This is the future of Television. Or is it?
- View Original
- July 11th, 2011
Television is caught somewhere between being a dying a medium and, because everything will eventually be delivered over IP, a rapidly growing one. Throw in the network acquisitions of Canadian telcos and it’s easy to see why the old boob tube is in a period of transition.
Well, one network that has clearly jumped the queue is internet television network Revision 3. If anyone has staked out a unique spot in the TV universe, it’s them.
I had a chance to chat with their impressive CEO, Jim Louderback recently. If you have any interest on where television (or the ads that pay for it) is headed, you should listen to this brief interview.
With close to 30 shows including Epic Meal Time and Digg Nation and over 80 million views a month, Revision 3 is redefining the modern day network. Here’s why:
Content people care about
It costs a lot of money to put a show on television so networks have to serve up programming that serves the most number of people possible. The result is lowest common denominator content that a lot of people like but may not love. Revision 3, on the other hand, delivers shows that people actually care about. Do you really love apps? Well, they have App Judgement. Into the “Unboxing” phenomenon? You can tune into Unboxing Porn. We all have specific interests that, given the choice, we’d watch over shows made for the masses.
A new approach to advertising
On mainstream TV, we either cut to a commercial break to see a big budget spot that is repurposed across a whole whack of shows or we’re forced to endure branded content that can leave us feeling dirty. Not so with Revision 3. They’ve managed to keep church and state separate while delivering more effective ads that are actually delivered by the hosts, a taboo among conventional networks. Plus, many of the advertisers featured could never afford to advertise on TV. Now they can.
You want unaided brand awareness? 100% (yes, 100%) of viewers can name a show sponsor. That’s unbelievable. 93% can name 2 or more. More importantly, 57% of viewers have purchased products from the sponsors. When you pair specific content with advertisers that are closely aligned to that content, the numbers aren’t surprising but still pretty impressive.
Normally, we get pretty people who are trained to be good on TV. Revision 3 chooses to get subject matter experts who are passionate about the content. It’s substance over style. The result is a more genuine host that the viewer trusts.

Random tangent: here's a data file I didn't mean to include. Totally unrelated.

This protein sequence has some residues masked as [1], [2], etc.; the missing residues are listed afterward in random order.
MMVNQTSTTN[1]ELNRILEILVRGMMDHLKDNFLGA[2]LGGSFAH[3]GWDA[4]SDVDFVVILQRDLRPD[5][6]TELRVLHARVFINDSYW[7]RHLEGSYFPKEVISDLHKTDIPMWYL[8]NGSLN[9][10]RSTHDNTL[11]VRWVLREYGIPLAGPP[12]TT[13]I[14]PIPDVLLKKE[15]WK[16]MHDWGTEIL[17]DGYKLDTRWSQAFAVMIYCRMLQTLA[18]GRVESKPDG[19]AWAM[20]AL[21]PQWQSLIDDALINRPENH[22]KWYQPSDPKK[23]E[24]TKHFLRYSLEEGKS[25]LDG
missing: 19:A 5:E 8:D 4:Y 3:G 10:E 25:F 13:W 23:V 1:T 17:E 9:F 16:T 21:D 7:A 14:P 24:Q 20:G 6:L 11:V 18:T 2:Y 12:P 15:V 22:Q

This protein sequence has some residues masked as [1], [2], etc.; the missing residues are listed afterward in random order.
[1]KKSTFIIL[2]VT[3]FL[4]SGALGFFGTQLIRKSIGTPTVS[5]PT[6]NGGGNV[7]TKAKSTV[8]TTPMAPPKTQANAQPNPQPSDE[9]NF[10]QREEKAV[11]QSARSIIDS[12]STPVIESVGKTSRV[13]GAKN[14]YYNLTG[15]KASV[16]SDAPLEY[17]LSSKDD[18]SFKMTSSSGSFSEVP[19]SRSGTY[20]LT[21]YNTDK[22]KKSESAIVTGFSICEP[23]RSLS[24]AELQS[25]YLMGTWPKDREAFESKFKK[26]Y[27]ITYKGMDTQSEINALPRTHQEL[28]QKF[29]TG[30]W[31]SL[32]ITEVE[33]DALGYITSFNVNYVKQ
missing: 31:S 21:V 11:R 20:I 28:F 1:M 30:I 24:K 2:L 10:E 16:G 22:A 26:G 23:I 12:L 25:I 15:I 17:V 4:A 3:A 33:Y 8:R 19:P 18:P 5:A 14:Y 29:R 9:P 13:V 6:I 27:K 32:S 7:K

Since it’s delivered through a browser, you can not only set up network preferences, you can also Tweet it, Digg it, Like it, share it, favourite it, download it, email it, comment on it, and check in for special deals. Don’t want to actually watch at Revision3.com? No problem, you can tune in via tablet and smart phone apps or just watch on their Youtube channel. They even have Ambassadors who volunteer to help spread the word through their own social networks and face to face events.
Whether they appear on CBC, HBO, Netflix, or Rogers on Demand, there will always be a place for big budget shows like Boardwalk Empire and The Wire. Shows that have a smaller, more passionate viewer base will never be able to compete on production value. But with more importance being placed on the content, they don’t have to. Revision 3 balances both. Nice production. Low cost.
Is this exclusively the future of television? I don’t think so. It’ll augment standard TV and more importantly, it’ll help redefine what we watch, how we watch it and how it all gets paid for. Internet networks will continue to grow as more content is produced for smaller audiences. Many of the features that you see on internet networks will be seamlessly integrated into the shows you already watch.
I’m sure Revision 3 isn’t the last revision to the television model but as of right now, it’s certainly one of the best. To check them out, go to revision3.com.
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